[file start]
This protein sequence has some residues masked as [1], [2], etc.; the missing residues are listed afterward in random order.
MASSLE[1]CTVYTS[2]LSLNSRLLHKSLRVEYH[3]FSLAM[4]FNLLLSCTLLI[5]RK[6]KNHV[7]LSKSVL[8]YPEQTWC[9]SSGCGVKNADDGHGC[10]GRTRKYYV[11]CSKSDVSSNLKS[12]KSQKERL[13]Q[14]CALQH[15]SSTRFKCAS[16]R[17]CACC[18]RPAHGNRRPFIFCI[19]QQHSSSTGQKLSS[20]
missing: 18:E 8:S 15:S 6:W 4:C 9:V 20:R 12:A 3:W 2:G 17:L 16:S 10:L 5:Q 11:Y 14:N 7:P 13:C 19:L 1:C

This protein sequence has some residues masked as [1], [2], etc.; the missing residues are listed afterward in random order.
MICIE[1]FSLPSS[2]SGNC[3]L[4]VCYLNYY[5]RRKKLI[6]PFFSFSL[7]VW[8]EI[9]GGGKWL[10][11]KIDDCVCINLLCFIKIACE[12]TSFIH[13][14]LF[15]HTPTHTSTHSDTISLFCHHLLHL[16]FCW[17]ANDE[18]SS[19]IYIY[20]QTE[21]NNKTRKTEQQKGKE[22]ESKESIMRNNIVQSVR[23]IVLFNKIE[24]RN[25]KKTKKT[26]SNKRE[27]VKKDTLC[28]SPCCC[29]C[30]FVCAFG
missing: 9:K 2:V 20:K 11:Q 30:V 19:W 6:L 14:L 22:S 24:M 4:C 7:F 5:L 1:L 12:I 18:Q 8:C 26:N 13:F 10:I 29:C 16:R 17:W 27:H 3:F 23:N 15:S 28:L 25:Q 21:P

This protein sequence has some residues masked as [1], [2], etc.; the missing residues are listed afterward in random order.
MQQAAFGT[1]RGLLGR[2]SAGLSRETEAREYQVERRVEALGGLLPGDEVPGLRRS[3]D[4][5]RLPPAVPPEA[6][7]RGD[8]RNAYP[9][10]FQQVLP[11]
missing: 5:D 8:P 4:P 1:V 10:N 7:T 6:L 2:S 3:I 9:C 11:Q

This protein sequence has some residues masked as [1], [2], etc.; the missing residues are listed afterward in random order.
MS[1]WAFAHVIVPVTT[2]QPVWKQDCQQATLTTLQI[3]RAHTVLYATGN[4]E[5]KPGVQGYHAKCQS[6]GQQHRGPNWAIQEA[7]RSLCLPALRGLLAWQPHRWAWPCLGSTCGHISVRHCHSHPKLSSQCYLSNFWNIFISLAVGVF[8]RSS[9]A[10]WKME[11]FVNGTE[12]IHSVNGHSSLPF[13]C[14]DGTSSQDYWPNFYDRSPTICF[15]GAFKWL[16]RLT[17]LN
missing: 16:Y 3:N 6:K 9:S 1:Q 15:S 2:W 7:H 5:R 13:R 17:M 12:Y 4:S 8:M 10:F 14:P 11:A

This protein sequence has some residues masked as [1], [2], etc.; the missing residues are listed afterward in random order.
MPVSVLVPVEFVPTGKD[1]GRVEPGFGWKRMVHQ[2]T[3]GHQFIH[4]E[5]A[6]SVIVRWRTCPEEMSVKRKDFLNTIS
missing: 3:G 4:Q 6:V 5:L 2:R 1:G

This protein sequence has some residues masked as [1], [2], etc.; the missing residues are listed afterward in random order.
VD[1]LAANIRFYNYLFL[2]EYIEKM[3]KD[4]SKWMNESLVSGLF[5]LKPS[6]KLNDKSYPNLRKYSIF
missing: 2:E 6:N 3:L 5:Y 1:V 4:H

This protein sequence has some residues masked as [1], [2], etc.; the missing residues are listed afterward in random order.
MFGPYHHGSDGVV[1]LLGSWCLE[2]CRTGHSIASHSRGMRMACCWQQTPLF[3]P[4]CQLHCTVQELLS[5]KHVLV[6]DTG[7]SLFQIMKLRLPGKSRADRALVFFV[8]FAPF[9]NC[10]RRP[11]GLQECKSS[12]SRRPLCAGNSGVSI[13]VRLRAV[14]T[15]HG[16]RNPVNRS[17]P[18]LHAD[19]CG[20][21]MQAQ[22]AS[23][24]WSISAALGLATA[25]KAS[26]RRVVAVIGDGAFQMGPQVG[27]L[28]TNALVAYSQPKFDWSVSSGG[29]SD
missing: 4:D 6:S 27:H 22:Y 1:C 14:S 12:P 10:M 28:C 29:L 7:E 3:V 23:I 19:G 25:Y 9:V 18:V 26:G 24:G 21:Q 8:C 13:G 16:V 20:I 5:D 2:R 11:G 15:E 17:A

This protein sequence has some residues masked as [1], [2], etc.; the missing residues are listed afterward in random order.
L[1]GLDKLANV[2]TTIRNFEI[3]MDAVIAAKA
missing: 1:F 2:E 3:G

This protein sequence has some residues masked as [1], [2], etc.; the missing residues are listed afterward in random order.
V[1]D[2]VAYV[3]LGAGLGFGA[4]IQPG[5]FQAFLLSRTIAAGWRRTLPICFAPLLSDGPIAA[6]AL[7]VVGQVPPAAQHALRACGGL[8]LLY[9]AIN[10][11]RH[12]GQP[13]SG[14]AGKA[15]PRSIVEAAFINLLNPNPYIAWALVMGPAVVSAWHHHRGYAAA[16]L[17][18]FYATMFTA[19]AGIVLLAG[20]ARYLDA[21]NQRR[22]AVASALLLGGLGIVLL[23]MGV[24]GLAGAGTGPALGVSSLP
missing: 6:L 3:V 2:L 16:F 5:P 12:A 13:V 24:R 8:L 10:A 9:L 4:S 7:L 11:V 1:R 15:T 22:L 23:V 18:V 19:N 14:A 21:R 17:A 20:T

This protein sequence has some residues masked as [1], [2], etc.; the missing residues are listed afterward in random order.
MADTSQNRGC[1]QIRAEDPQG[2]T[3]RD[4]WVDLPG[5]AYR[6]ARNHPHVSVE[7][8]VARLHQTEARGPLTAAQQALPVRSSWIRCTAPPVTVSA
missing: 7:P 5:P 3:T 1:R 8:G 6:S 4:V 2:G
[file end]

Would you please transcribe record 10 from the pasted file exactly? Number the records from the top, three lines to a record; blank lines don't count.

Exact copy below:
This protein sequence has some residues masked as [1], [2], etc.; the missing residues are listed afterward in random order.
MADTSQNRGC[1]QIRAEDPQG[2]T[3]RD[4]WVDLPG[5]AYR[6]ARNHPHVSVE[7][8]VARLHQTEARGPLTAAQQALPVRSSWIRCTAPPVTVSA
missing: 7:P 5:P 3:T 1:R 8:G 6:S 4:V 2:G